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what does negative inductance mean?

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shaoyingh

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negative inductance

Hi,

need your help and thank you!
 

LvW

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what does negative inductance mean

The answer is very easy: It is an inductance with a negative sign - used for example to cancel some unwanted (parasitic) inductance like influences. In a similar manner you can cancel small capacitances (e.g. of a coaxial transmission line) with a negative capacitor.

In both cases, these artificial parts are to be realized by active circuitry like negative impedance converters (NIC) using opamps or OTA´s.

LvW

Addendum: The input impedance of a NIC is -(Z1*Z2/Z3)

(a) Z3=1/sC3 results in a negative grounded inductance
(b) Z1=1/sC1 or Z2=1/sC2 results in a negative capacitance
 

    shaoyingh

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byteptr

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can inductance be negative

Hi, in addition to the last post, here is an article about simulation of positive and negative inductors:

https://www.te.kmutnb.ac.th/~msn/w4d-2new.pdf

There are also FDNR (Frequency Dependant Negative Resistors) where R = -k*w and others based on OTAs, used for filter synthesis.
The advantage can be a solid-state filter with all capacitors and electronically tunable since gm is controlled...

Enjoy it.
 

    shaoyingh

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shaoyingh

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negative capacitance

Thank you very much!

but what is the physical meaning of negative inductance for a transmission line that is guiding waves?
 

byteptr

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negative inductor

"but what is the physical meaning of negative inductance for a transmission line that is guiding waves?"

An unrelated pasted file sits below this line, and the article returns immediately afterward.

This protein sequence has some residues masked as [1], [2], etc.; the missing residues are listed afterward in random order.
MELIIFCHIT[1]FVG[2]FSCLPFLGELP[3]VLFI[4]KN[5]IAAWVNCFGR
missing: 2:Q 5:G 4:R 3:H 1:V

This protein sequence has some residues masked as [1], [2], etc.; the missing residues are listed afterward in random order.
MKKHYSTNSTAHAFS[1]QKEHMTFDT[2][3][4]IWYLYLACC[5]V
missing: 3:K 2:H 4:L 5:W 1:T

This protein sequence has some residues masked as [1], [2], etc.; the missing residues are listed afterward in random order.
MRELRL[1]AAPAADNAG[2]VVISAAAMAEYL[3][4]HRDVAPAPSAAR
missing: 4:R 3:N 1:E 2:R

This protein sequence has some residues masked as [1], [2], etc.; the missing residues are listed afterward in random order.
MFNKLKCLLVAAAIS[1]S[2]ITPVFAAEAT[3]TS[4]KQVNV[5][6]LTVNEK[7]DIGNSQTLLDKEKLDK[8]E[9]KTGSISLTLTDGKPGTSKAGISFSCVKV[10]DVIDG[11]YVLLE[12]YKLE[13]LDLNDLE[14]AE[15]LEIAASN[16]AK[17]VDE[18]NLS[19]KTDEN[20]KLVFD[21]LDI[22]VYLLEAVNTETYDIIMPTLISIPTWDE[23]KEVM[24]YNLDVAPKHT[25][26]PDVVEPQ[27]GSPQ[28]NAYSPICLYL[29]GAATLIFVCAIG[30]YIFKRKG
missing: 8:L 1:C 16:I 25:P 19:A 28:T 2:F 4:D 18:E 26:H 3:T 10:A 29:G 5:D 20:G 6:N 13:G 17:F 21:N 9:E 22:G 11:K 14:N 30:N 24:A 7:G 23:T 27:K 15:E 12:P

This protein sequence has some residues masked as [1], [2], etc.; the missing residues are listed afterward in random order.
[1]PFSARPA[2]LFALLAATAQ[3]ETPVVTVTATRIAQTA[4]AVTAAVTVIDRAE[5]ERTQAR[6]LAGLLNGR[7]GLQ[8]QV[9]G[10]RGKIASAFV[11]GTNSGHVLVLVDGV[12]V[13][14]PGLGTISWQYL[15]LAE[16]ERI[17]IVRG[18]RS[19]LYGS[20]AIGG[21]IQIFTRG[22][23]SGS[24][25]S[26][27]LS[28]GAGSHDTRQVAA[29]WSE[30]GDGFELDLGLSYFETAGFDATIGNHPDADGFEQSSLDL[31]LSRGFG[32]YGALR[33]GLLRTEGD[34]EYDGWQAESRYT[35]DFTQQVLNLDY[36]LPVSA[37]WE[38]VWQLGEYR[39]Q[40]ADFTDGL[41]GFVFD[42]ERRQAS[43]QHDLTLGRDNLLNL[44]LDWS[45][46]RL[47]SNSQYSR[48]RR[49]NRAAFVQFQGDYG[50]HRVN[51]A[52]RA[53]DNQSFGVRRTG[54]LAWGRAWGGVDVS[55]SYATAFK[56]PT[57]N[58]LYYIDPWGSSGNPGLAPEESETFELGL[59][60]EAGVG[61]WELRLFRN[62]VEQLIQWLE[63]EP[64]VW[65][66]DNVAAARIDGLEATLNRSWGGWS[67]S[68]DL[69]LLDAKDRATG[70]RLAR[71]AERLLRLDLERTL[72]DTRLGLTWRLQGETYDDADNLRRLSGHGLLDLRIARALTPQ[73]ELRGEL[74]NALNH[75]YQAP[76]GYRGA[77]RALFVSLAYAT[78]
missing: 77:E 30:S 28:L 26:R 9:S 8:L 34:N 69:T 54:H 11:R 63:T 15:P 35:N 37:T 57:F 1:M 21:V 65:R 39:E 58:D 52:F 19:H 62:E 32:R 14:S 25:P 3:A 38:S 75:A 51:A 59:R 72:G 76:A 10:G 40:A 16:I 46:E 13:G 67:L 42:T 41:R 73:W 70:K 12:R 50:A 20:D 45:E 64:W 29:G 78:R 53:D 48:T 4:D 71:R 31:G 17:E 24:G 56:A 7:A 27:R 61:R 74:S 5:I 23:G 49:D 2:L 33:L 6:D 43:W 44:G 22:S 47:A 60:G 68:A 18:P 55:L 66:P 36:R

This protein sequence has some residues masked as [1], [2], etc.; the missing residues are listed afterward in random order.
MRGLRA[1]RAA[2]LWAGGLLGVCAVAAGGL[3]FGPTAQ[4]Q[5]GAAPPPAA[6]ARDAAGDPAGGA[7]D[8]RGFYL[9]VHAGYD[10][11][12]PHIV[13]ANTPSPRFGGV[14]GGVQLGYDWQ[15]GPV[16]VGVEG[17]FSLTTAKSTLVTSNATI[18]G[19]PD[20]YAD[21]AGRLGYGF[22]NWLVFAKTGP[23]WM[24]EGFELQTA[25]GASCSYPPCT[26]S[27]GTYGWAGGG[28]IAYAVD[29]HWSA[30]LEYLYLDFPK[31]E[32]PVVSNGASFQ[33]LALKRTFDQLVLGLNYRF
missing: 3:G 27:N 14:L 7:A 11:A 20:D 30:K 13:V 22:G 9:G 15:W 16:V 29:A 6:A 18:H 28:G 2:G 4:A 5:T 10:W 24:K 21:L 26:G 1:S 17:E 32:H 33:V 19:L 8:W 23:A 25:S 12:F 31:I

mmmmm... I'm not sure what are you mean. However in a passive transmission line have no physical sense.

For example, assuming lossless line we have a well know relationship for a characteristic impedance:

Zo = sqrt(L/C)

With L and C in Henrys per m and farad per m.

This implies that if L is negative and C positive,

Zo = sqrt(-L/C) = j*sqrt(L/C)

a pure imaginary characteristic impedance can not transport the energy. (In a classical filter theory is named "The pass band theorem"). However if the sign of both reactances in transmission line is the same, Zo is real.

A more complicated case is when there is a line-loss

Zo = sqrt((R+jwL)/(G+jwC)) = sqrt(Z/Y)

since a propagation constant is Gamma = sqrt(Z*Y) = sqrt((R+jwL)*(G+jwC)) -> exp(Gamma*x) = I1/I2

gives you complex current ratio, you can deduce if the wave is attenuated or ""amplificated"" in function of transmission line-length "x" for all cases of impedace signs and also if has no physical construction.
 

LvW

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negative inductance?

I agree with byteptr,
and here is another simple physical interpretation:

For a positive inductance - e.g. realized by a coil - the current is 90 deg behind the voltage across the part.

For a negative inductance there will be instead a phase shift of -270 deg (resp. +90 deg) since the minus sign is identical to 180 deg phase shift.

By the way: FDNR´s are realized with opamps as well (even simpler and more exact)

LvW
 

jallem

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inductance négative

A negative inductance can be thought
as a capacitance.
 

LvW

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true negative inductance

Quote:A negative inductance can be thought
as a capacitance.


And what about the frequency dependence ? Is this a joke ?

LvW
 

shaoyingh

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convert negative inductance to capacitance

negative inductance can only be converted to capacitance at a specific frequency.

Thank you all for the response!

LvW

May I know more details about the structure/construction of a negative impedance converters (NIC)?

Thank you!
 

Azulykit

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inductor canceling capacitance

I note that the same question was posted in "Electromagnetic Design and Simulation" by the same individual.
 

shaoyingh

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what mean by inductor

Yes I did.

The reason I do so is that I found people in the other category is more on RF/microwave circuit side. Thus I am there looking for the possible explanation from an EM point of view.

Sorry for any inconvenience caused.
 

FvM

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what is mean by pass band transmission

As you see from the very different answers, your question isn't clear. Obviously a negative inductance can be created by an active circuit, e. g. for compensation purposes, but this isn't related to your question anyway. Can you simply give an example where you see a negative inductance value in an expression related to transmission lines? I haven't seen it yet and also don't expect it, so I would say, it has no physical menaning.

You have been talking of transmission lines that are guiding waves. If you actually mean hollow wave guides, you should tell explicitely.